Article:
Digital Single Market
Digital Economy & Society

Q&A - Commission launches a 360° review of telecoms rules and seeks views about future needs for Internet speed and quality

Article
Questions and answers on the two public consultations: on Europeans' broadband needs and on the review of the current telecoms framework.

Why launching these consultations?

The two telecoms consultations - on telecoms and broadband needs - are an important part of the Commission's strategy for a Digital Single Market, including an ambitious overhaul of EU telecoms rules planned for 2016. They are also vital inputs to the ongoing Regulatory fitness and performance programme (REFIT) evaluation of the EU's telecoms rulebook.

The overall aim is to ensure that the EU has a regulatory environment which is:

  • sustainable,
  • market-based,
  • high-performance for fixed and wireless broadband infrastructures,
  • creating the rules that are fit for purpose for 2020 and beyond.

This requires:

  • effective spectrum coordination, and common EU-wide criteria for spectrum assignment at national level;
  • creating incentives for investment in high-speed broadband;
  • ensuring a level playing field for all market players, traditional and new;
  • creating the effective telecoms rules.

The Commission is therefore carrying out a 360° review of the existing rules which will help to prepare regulatory proposals for 2016. The scope of this review includes key EU sector legislations:

  • Framework Directive (2002/21/EC),
  • Authorisation Directive (2002/20/EC),
  • Access Directive (2002/19/EC),
  • Universal Service Directive (2002/22/EC)) as modified in 2009 by the Better Regulation Directive (Directive 2009/140/EC),
  • Citizens' Rights Directive (Directive 2009/136/EC),
  • BEREC Regulation (Regulation 1211/2009).

What has changed since 2009?

The current EU telecoms rules, which help to open-up the telecom markets, free up bottlenecks and enabled access to key inputs, give access to networks and spectrum, have promoted competition, allowing customers to reap significant benefits in terms of choice and prices. National markets offer customers a variety of services and tariffs, enabling them to choose services that best correspond to their needs and permit swift and easy change of providers.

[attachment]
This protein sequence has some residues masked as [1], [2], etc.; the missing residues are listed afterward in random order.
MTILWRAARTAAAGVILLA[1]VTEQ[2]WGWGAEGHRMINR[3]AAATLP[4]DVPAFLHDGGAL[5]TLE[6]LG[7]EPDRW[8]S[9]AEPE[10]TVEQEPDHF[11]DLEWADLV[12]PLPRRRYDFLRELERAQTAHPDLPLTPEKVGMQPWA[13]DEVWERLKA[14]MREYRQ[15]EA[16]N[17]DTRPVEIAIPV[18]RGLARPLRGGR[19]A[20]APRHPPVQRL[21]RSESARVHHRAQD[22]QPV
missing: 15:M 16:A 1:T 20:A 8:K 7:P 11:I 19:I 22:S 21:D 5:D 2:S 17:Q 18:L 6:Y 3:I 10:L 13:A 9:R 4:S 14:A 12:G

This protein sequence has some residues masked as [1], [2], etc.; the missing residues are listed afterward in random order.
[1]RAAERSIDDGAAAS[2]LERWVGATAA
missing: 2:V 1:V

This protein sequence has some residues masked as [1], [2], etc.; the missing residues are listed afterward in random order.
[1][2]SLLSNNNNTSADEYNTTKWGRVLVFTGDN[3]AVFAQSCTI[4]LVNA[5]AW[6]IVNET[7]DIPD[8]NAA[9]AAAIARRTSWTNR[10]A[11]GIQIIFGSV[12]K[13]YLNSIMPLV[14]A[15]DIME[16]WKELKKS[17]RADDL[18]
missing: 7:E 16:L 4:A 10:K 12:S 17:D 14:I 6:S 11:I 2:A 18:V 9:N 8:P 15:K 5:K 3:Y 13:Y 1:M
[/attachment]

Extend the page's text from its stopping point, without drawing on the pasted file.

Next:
In 2010, the Digital Agenda established EU broadband targets which quickly became a reference point for National Broadband Plans throughout Europe.

Five years on, there has been significant progress in terms of broadband roll-out across Europe. All EU households now have access to a basic broadband connection (see IP/13/968), Next Generation Access (NGA) fixed-line technologies capable of providing at least 30 Mbps are available to 68% of EU households (end 2014). However, with about 6% of homes subscribing to a 100 Mbps broadband connection, achieving the 50% take-up target remains still challenging.

More details about EU broadband connectivity.

Why do we need to review the rules?

In parallel to the developments in supply since 2009, consumer demands, habits and expectations have changed even more dramatically, largely fuelled by the proliferation of smart devices. Worldwide, consumer Internet traffic grew 26% in 2013. Until now, this has largely been driven by video-based usage. For example, the number of hours people are watching YouTube per month is up 50% year-on-year, while 300 hours of video are uploaded to YouTube every minute. It is estimated that Internet video traffic will reach the equivalent of 16 billion DVDs per month, or 22 million DVDs per hour by 2018.

People need to be connected not only at home and at work, but also on the move. As a result, our societies are becoming increasingly dependent on high-speed Internet. The use of Cloud services, the Internet of Things, the data economy, the abundance of content, increasingly cheaper and smarter mobile devices are expected to accelerate this trend.